But as with any expansion of demand, there are always parallel concerns about sustainability. Despite some talk at last year’s event of a potential lithium bubble, discussions took on a new urgency at PDAC 2018 thanks to a Morgan Stanley report released days before the event.

It warned of a potential significant oversupply of lithium, forecasting it would amount to 190,000 tonnes in 2022, causing the bank’s researchers to peg projected prices of the mineral at 45% of earlier predictions.

While reactions to the report varied, those with an interest in the sector tended to dismiss it.

At a well-attended private reception near the end of the convention, only one delegate - attending PDAC with an associate from an international mining-focused private equity firm - out of around 50 that spoke to Industrial Minerals concurred with the report’s conclusions.

"I think there’s a lithium bubble so I am cautious about it," he said on condition of anonymity.

While promoting a graphite project in Madagascar that his firm is developing Brent Nykoliation, senior vice president for corporate development at Toronto-based Next Source Materials, gave a blunt assessment of the green energy market.

"Some of the lithium projects out there? There is going to be a bubble. Cobalt? There’s going to be a bubble. And there’s no shortage of graphite. China is drowning in graphite. But there is a shortage of economic graphite," he said.

Nykoliation is critical of those who are jumping on the lithium bandwagon without having enough experience in the sector.

"For instance, people will tell you grade is king. In graphite, grade is not king. It’s such an opaque market that you can say whatever you want and no one will say you’re wrong," he claimed.

While he remains certain that the lithium ion battery market will take off, Nykoliation thinks it will realistically be another four or five more years before it does so.

Tyler Dinwoodie, president of Vancouver-based firm Alabama Graphite Corp, agreed, highlighting a difference in how his company sees itself. Alabama Graphite has opted to pause the development of a mine in the US state of Alabama for about five years and instead focus on dealing with existing low-cost supplies of graphite.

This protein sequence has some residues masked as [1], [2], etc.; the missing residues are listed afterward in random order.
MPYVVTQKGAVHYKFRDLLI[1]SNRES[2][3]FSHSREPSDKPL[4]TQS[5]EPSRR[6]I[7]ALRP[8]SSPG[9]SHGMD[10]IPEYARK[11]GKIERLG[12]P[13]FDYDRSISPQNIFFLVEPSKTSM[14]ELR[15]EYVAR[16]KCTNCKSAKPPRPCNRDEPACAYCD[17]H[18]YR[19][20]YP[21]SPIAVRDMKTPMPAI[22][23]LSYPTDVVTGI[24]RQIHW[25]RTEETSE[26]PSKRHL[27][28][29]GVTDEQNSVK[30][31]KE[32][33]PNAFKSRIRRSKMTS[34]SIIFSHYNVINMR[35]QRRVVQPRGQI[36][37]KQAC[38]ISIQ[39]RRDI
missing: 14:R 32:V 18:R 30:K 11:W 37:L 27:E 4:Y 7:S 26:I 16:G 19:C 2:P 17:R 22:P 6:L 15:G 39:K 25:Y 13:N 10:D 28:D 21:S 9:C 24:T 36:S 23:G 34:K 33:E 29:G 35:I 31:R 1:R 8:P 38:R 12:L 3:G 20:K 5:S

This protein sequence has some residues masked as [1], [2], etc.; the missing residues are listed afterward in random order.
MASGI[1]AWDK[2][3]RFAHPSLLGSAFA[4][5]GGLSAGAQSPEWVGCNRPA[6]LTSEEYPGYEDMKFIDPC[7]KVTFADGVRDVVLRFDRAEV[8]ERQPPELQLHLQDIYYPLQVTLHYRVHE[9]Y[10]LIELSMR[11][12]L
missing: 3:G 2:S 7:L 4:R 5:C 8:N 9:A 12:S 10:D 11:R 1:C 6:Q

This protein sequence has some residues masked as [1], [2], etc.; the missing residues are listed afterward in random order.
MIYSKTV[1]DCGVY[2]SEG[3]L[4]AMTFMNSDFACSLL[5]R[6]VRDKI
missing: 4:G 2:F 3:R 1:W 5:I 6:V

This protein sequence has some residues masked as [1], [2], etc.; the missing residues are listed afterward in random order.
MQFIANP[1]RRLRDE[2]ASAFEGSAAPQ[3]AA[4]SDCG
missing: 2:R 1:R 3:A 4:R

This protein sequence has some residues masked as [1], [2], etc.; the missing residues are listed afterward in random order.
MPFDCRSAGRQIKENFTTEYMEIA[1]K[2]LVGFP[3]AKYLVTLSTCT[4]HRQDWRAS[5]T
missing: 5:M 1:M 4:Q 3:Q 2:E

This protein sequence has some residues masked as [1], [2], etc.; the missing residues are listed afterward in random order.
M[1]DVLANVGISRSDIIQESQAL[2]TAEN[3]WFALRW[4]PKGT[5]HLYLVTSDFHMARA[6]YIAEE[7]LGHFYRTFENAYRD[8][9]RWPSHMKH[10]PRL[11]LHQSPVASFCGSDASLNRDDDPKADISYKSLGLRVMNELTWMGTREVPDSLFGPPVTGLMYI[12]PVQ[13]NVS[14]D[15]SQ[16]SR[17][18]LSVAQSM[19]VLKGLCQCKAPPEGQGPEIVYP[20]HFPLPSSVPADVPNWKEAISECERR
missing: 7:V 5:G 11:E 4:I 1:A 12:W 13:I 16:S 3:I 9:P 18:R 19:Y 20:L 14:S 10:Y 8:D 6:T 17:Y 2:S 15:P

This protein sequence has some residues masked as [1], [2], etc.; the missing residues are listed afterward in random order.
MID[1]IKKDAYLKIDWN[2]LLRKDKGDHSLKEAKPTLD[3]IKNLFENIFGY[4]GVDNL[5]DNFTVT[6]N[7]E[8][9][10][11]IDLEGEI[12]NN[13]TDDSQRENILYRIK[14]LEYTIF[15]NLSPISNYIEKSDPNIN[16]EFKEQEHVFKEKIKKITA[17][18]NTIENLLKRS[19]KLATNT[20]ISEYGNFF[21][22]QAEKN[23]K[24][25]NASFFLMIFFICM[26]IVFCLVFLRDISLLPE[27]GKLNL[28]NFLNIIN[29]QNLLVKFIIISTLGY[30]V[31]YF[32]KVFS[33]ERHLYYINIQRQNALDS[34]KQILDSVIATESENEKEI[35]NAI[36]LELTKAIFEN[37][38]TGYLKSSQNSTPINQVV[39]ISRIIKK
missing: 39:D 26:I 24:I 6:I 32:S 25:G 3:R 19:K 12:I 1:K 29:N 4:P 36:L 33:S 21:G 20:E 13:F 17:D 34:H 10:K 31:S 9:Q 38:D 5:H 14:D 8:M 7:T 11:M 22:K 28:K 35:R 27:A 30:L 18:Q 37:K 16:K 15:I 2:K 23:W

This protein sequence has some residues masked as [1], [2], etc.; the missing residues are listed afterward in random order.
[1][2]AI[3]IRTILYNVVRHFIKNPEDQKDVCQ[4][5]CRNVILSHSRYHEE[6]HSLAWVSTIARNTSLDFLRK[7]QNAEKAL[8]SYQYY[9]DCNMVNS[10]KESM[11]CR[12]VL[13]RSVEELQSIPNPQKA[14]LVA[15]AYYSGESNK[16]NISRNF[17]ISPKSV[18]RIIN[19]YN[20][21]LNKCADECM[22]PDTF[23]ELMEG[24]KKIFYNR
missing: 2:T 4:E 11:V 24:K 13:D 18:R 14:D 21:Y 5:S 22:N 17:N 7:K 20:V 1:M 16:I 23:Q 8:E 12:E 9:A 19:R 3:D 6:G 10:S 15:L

"We’re not a mining company - we’re a technology company. I have the mine but I’m not going to put $30 million into the ground right now. I’d rather put it into building a factory in the United States to make American-made, battery-ready graphite," he said.

Only after the market stabilises will Dinwoodie decide whether to resume his mining operations.

"You hear all these people saying they want to be in production by December. It’s a lie. This is just a promotional ploy by the pumpers of stocks," he claimed.

"Others [here] are pleading for money and we’re going to have a mine in operation," James Tuer, president of Vancouver-based Hudson Resources, which is bringing online an anorthosite project in Greenland.

"We built 50% of it last year and this year we’ll complete it. There is no other calcium feldspar mine in the world, and we’ll be shipping material by October," he added.

While diamonds and gold projects garner the most attention, industrial minerals firms such as Hudson quietly work on their projects, away from the limelight, Tuer noted.

And while Hudson can sell all the material produced at the White Mountain (Qaqortorsuaq) mine to the e-glass industry, it is looking at additional downstream markets to augment its business model.

"We want to be a green technology company, not just a miner," Tuer said. "So, we want to develop new materials. And that’s a challenge, though not a bad challenge. That’s the future for us."